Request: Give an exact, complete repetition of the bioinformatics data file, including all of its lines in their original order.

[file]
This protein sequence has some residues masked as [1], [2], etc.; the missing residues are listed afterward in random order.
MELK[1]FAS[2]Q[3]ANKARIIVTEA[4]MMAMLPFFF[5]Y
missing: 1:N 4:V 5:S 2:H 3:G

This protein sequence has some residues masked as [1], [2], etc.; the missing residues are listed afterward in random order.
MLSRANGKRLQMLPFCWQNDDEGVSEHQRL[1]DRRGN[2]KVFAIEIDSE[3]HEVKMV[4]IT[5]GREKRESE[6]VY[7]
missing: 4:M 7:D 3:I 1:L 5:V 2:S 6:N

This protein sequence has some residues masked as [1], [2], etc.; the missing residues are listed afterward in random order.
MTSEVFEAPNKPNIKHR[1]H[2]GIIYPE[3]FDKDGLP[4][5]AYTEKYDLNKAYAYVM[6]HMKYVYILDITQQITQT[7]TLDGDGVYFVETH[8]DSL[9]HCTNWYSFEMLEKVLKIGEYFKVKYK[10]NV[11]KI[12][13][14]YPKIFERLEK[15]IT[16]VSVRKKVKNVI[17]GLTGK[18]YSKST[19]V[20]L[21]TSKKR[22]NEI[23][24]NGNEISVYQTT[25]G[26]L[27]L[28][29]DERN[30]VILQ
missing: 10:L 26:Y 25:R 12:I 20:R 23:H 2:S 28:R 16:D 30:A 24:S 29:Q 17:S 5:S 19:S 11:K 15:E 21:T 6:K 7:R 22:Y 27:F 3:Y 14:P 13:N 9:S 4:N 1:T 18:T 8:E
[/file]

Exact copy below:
This protein sequence has some residues masked as [1], [2], etc.; the missing residues are listed afterward in random order.
MELK[1]FAS[2]Q[3]ANKARIIVTEA[4]MMAMLPFFF[5]Y
missing: 1:N 4:V 5:S 2:H 3:G

This protein sequence has some residues masked as [1], [2], etc.; the missing residues are listed afterward in random order.
MLSRANGKRLQMLPFCWQNDDEGVSEHQRL[1]DRRGN[2]KVFAIEIDSE[3]HEVKMV[4]IT[5]GREKRESE[6]VY[7]
missing: 4:M 7:D 3:I 1:L 5:V 2:S 6:N

This protein sequence has some residues masked as [1], [2], etc.; the missing residues are listed afterward in random order.
MTSEVFEAPNKPNIKHR[1]H[2]GIIYPE[3]FDKDGLP[4][5]AYTEKYDLNKAYAYVM[6]HMKYVYILDITQQITQT[7]TLDGDGVYFVETH[8]DSL[9]HCTNWYSFEMLEKVLKIGEYFKVKYK[10]NV[11]KI[12][13][14]YPKIFERLEK[15]IT[16]VSVRKKVKNVI[17]GLTGK[18]YSKST[19]V[20]L[21]TSKKR[22]NEI[23][24]NGNEISVYQTT[25]G[26]L[27]L[28][29]DERN[30]VILQ
missing: 10:L 26:Y 25:R 12:I 20:R 23:H 2:S 28:R 16:D 30:A 24:S 29:Q 17:S 5:S 19:S 11:K 15:E 21:T 6:K 7:R 22:Y 27:F 3:Y 14:P 13:N 9:S 4:N 1:T 18:T 8:E